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Weekly Economic Commentary | April 19, 2024

Is Copper The New Gold?

Demand for copper is on the rise. Can its supply keep pace?

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By Ryan Boyle

Forecasts of disinflation in 2024 have thus far missed the mark. Some of the disappointment has lingered from last year: housing costs have been stubbornly high, while services remain an inflationary risk. Outright price declines of many goods provided a helpful offset.

Deflation for goods is unlikely to last.  Supply chains are being realigned with an eye toward resilience rather than only low cost, while investment is concentrated in specific sectors that require particular inputs.  No commodity tells the story more clearly than copper.

Demand for copper is elevated, and poised to grow.  The metal is crucial to electronic components that are in high demand.  The boom in artificial intelligence is pushing up the need for both microprocessors and power-hungry data centers.  As market share shifts toward electric vehicles, the batteries and wiring of EVs require more copper than conventional powertrains do. 

Infrastructure investments in the electric grid and power components like solar panels and EV charging stations will add to copper demand.  Homebuilding also continues apace, and more residential construction means more copper purchases for home plumbing and wiring.


Copper is a critical component of both old and new technologies.

Given its wide range of uses, copper is often considered a proxy for global industrial activity. China’s policy priority of “new productive forces” suggests a renewed emphasis on exports.  Copper’s price chart has a positive correlation with China’s economic prospects; the metal cooled along with China’s output last year, and is now picking up in tandem with China’s forecasts.  Futures prices are ascending, reflecting forecasts of growing needs for copper in years to come.

But worries are also on the rise: can supply keep up?  The majority of copper ore is mined in South America.  Chile and Peru together account for 43.2% of copper exports, nearly all of which are bound for Asia.  Operational issues and legal disputes have impaired mining output this year.  New deposits are proving more difficult to find, and mining activity in general is facing greater scrutiny and environmental backlash.  Chinese smelters have tapered their production to protect margins, rather than bidding up the limited supply of ore.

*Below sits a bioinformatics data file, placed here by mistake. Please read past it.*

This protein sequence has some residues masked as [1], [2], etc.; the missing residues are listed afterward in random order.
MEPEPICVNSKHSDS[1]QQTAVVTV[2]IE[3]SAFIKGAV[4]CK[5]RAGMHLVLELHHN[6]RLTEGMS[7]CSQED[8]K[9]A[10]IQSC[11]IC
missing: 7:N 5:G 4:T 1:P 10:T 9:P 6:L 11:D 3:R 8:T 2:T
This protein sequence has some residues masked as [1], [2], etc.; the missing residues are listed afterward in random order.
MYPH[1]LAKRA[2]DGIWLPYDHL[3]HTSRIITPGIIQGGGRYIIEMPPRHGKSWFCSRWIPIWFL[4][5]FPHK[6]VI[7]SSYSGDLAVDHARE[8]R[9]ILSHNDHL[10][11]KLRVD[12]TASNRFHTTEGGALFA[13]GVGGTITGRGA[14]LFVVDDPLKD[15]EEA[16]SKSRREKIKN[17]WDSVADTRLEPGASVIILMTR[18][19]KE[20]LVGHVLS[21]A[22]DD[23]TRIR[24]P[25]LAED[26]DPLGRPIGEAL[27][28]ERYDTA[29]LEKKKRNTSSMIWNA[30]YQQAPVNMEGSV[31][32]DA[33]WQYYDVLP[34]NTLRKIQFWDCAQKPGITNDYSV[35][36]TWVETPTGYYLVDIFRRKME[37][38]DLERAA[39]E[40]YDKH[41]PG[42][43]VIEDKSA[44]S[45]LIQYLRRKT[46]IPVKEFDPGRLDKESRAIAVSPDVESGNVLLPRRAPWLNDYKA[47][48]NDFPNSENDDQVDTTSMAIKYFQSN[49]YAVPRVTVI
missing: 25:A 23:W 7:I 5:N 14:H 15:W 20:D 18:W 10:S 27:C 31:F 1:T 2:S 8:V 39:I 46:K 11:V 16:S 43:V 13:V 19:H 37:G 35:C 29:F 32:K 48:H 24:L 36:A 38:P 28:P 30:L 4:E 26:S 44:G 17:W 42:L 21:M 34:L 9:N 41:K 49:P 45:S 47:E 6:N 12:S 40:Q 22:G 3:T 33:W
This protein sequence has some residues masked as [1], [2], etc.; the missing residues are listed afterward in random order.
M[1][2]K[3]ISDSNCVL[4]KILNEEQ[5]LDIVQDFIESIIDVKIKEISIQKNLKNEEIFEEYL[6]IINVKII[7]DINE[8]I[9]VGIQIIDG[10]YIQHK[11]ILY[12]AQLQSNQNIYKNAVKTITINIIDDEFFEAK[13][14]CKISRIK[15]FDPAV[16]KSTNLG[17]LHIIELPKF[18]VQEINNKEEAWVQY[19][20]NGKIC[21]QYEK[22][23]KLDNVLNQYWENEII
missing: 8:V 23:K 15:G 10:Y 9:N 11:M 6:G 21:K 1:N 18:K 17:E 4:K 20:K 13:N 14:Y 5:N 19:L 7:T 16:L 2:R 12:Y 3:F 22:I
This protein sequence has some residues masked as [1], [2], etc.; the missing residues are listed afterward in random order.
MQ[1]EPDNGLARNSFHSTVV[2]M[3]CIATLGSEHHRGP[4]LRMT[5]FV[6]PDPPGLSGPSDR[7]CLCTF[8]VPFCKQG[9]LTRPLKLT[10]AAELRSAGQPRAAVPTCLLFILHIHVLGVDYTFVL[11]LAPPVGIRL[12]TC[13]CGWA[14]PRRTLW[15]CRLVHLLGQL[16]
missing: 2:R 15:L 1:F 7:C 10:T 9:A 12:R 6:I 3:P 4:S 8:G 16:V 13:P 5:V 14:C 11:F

These forces are amplifying the supply deficit for copper.  Objectives to reduce emissions and reinforce electricity supplies cannot be met without a large quantity of this particular ingredient.  Higher prices for the metal will make those projects more costly, but may help to spur more investment in production.  Supply will not come online overnight, setting the stage for a prolonged interval of higher prices.

Other industrial inputs like steel and aluminum are exhibiting firm price trends, but not surging in quite the same manner.  Copper stands out in its performance and stands alone for its critical need in so many in-demand products.

Copper also serves as an illustration of the challenge of controlling inflation.  More costly raw materials will either eat into profits or flow through to final prices.  In prior economic cycles, goods were often a disinflationary force.  Higher input prices raise the risk that goods will add to a difficult inflation dynamic.

As Fed Chair Jerome Powell sought to reset expectations of imminent rate cuts at the January Federal Open Market Committee press conference, he noted that inflation’s improvement was led by goods.  For the Fed to be ready to cut, the composition of inflation needs to be more broad-based and balanced.  We agree; our forecast of eventual rate cuts assumes continual moderation of inflation, but slow disinflationary progress led us to reassess the timing of cuts.  Commodities like copper have compounded the case for cautious cutting.

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